Contact Us Host an Event Volunteer Join

Q. Who is Mr. Smarty Plants?

A: There are those who suspect Wildflower Center volunteers are the culpable and capable culprits. Yet, others think staff members play some, albeit small, role. You can torture us with your plant questions, but we will never reveal the Green Guru's secret identity.

Help us grow by giving to the Plant Database Fund or by becoming a member

Did you know you can access the Native Plant Information Network with your web-enabled smartphone?

Share

Ask Mr. Smarty Plants

Ask Mr. Smarty Plants is a free service provided by the staff and volunteers at the Lady Bird Johnson Wildflower Center.

Search Smarty Plants
See a list of all Smarty Plants questions

Please forgive us, but Mr. Smarty Plants has been overwhelmed by a flood of mail and must take a break for awhile to catch up. We hope to be accepting new questions again soon. Thank you!

Need help with plant identification, visit the plant identification page.

 
rate this answer
3 ratings

Wednesday - March 11, 2009

From: Austin , TX
Region: Southwest
Topic: Shrubs
Title: Small shrub to plant in Austin Texas
Answered by: Nan Hampton

QUESTION:

Hi.. I live in Southwest Austin and I am looking for a shrub that I can plant against the back of my house, which faces the north. I want something native, fairly low maintenance and not too large, as I would like them to be under the windows. I have several oaks in my backyard I get part-shade/part-sun. Thanks, Cindi

ANSWER:

Here are some recommendations for low-growing shrubs that are suited to the Austin climate and soils:

Morella cerifera (wax myrtle) is evergreen and you can find dwarf cultivars that would not grow too tall.

Calylophus berlandieri ssp. pinifolius (Berlandier's sundrops) has lovely yellow blossoms.  It will die down in the winter and come back from the base in the spring.

Chrysactinia mexicana (damianita) is low-growing (1-2 feet) and evergreen.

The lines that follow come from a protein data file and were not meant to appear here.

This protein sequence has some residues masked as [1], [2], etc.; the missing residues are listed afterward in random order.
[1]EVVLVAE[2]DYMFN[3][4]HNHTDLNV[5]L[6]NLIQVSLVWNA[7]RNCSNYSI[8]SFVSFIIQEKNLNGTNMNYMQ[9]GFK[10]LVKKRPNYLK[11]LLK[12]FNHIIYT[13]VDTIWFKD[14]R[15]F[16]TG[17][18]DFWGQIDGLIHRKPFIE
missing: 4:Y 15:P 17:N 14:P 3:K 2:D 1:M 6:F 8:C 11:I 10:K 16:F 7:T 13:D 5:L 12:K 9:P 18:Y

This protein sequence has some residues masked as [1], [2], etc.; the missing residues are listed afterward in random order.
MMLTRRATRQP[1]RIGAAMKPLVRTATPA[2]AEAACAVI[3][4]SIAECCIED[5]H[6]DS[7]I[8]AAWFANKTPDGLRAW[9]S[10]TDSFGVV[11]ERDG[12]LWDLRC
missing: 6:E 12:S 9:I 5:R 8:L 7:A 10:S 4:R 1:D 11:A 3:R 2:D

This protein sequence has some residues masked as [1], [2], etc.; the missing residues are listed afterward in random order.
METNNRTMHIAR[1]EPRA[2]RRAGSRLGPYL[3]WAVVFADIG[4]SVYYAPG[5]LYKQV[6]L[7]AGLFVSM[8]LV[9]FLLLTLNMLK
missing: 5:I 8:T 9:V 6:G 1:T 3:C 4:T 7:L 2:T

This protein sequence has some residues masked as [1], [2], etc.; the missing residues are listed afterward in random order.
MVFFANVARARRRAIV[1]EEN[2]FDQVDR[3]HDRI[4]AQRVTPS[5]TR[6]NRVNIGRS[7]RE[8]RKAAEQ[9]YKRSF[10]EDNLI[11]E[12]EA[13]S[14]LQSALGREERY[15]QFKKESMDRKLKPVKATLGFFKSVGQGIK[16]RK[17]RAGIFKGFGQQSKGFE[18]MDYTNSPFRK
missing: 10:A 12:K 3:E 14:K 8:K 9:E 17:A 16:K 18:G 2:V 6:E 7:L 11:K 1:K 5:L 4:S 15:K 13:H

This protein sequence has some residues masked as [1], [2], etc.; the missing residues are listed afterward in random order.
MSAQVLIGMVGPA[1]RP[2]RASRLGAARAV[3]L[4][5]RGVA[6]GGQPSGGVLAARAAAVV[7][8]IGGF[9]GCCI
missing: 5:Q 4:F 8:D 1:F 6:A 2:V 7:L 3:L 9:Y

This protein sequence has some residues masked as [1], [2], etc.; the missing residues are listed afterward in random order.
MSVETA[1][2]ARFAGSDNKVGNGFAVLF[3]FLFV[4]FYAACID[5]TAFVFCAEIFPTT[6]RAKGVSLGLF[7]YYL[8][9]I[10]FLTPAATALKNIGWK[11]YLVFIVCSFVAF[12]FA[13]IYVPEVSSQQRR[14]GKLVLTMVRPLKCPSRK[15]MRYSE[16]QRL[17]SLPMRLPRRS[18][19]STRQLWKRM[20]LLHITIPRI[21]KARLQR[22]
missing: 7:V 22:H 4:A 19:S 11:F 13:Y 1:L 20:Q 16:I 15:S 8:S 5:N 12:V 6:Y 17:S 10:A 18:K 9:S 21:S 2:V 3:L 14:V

Lantana urticoides (West Indian shrubverbena) grows 3 to 6 feet, but can be pruned to size.

Anisacanthus quadrifidus var. wrightii (Wright's desert honeysuckle) grows to around 3 feet and can be pruned to size.

Dalea frutescens (black prairie clover) grows up to 3 feet high.

Leucophyllum frutescens (Texas barometer bush) is evergreen and there are dwarf cultivars that reach about 3 feet.

Here are two possibilities that aren't really shrubs, but both are evergreen and normally grow less than 3 feet tall.

Nolina texana (Texas sacahuista)

Sabal minor (dwarf palmetto)


Morella cerifera

Calylophus berlandieri ssp. pinifolius

Chrysactinia mexicana

Lantana urticoides

 

 


Anisacanthus quadrifidus var. wrightii

Dalea frutescens

Leucophyllum frutescens

Nolina texana

Sabal minor
 

More Shrubs Questions

What to do about leaf spot on Vaccinium myrsinites in Clearwater FL?
June 24, 2010 - I have recently planted many Vaccinium myrsinites (shiny blueberry) in my yard. These plants seem to have many dead twig branches without leaves. The remaining leaves have red spots. I visited a na...
view the full question and answer

Evergreen thorny bush for California
May 01, 2010 - I need to find an evergreen thorny type bush, shrub or tree that will grow with about 3-4 hours of morning sun only. Prefer CA native, inland/semi coastal. Purpose: To provide a deterrent for "tag...
view the full question and answer

Drought-Tolerant, Evergreen Groundcover for CA
August 21, 2014 - We are looking for a drought tolerant, evergreen groundcover for California. I am considering Sarcococca hookeriana and Cotoneaster dammeri but don't know if they're the best options for the area. I...
view the full question and answer

Shrubs for Birds and Bees in North Texas
December 17, 2015 - I have a small backyard and would love to grow native plants for North Texas. I don't think I can grow trees, but for sure can do 1-2 crape myrtle-size shrubs. I have some rose of Sharon's going on ...
view the full question and answer

Planting time for non-natives in Irving TX
February 07, 2012 - Have dwarf nandinas and two lorapetalums that I want to transplant. Can I do it now February 6th 2012?
view the full question and answer

Support the Wildflower Center by Donating Online or Becoming a Member today.